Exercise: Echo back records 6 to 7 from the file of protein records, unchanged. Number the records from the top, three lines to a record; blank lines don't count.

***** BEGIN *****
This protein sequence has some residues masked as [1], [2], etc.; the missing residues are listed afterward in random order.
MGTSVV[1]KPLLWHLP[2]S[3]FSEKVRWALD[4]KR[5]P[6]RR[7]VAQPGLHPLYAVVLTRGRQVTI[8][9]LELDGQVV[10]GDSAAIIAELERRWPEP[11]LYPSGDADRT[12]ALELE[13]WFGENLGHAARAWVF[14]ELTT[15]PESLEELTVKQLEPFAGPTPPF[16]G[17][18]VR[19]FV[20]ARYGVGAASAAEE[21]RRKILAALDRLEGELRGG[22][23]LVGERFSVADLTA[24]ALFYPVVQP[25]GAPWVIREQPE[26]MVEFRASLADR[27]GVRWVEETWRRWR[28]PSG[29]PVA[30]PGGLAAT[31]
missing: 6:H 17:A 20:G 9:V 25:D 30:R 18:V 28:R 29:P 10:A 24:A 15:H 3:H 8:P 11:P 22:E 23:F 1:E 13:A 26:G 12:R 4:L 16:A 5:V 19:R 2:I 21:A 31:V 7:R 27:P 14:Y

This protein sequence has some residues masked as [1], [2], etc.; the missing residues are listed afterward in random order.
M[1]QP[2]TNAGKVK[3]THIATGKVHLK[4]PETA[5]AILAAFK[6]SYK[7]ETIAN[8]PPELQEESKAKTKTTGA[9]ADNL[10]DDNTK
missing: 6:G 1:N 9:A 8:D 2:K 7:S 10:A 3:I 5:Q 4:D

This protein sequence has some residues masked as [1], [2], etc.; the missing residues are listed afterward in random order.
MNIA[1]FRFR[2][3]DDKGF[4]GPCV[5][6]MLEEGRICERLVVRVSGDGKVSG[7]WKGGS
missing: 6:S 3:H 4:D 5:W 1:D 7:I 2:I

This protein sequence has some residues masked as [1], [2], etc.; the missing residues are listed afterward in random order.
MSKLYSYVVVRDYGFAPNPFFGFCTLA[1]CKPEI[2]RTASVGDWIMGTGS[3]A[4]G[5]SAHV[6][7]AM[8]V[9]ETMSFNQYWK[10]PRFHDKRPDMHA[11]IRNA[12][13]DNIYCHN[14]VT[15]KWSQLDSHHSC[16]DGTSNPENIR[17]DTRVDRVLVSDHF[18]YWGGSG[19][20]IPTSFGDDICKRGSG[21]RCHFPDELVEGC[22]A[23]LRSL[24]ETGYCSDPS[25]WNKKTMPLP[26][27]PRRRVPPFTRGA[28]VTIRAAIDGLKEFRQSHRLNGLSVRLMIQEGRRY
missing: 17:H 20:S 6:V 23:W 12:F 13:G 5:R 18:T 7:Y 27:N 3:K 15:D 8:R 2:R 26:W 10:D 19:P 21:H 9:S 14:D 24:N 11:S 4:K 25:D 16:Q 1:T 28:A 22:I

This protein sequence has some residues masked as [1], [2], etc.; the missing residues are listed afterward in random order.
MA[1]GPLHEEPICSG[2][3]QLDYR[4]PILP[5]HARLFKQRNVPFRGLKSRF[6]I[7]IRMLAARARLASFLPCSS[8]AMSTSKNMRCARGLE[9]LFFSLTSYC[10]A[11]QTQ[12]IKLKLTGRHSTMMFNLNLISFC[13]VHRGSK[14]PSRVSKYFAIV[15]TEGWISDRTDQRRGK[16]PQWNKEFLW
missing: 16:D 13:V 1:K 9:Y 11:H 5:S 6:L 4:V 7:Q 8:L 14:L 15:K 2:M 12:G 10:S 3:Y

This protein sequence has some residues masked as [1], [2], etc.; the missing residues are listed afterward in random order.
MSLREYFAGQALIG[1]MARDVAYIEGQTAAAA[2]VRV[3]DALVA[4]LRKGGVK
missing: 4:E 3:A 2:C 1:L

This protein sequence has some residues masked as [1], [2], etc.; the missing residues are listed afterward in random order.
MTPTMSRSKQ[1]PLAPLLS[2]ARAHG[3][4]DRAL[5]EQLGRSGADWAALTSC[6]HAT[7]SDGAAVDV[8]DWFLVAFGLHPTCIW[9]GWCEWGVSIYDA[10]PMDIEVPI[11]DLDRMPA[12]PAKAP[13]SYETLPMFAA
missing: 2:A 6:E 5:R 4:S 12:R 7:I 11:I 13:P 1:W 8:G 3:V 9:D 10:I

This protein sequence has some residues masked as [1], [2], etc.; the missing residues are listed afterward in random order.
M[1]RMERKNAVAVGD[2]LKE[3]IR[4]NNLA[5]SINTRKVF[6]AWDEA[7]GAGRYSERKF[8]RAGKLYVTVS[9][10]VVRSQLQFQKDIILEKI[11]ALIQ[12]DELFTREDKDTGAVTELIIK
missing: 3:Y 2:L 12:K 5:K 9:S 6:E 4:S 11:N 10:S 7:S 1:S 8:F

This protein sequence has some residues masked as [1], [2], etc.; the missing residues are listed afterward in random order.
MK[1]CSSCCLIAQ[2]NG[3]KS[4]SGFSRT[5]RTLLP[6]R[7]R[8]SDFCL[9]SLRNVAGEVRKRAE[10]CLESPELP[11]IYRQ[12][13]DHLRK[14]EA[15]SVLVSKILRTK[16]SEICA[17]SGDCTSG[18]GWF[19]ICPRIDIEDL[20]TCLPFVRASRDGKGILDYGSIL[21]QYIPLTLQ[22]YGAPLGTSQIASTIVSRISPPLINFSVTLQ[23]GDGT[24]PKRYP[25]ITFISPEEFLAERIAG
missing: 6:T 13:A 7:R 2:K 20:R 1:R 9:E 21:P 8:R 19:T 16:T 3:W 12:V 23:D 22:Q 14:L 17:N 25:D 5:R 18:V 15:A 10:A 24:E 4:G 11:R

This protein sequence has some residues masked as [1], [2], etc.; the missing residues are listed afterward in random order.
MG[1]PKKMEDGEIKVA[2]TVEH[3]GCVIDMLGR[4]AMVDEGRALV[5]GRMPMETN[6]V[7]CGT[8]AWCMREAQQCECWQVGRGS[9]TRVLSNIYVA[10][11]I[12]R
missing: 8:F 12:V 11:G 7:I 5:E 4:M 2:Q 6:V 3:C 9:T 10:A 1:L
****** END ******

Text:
This protein sequence has some residues masked as [1], [2], etc.; the missing residues are listed afterward in random order.
MSLREYFAGQALIG[1]MARDVAYIEGQTAAAA[2]VRV[3]DALVA[4]LRKGGVK
missing: 4:E 3:A 2:C 1:L

This protein sequence has some residues masked as [1], [2], etc.; the missing residues are listed afterward in random order.
MTPTMSRSKQ[1]PLAPLLS[2]ARAHG[3][4]DRAL[5]EQLGRSGADWAALTSC[6]HAT[7]SDGAAVDV[8]DWFLVAFGLHPTCIW[9]GWCEWGVSIYDA[10]PMDIEVPI[11]DLDRMPA[12]PAKAP[13]SYETLPMFAA
missing: 2:A 6:E 5:R 4:S 12:R 7:I 11:I 13:P 1:W 8:G 3:V 9:D 10:I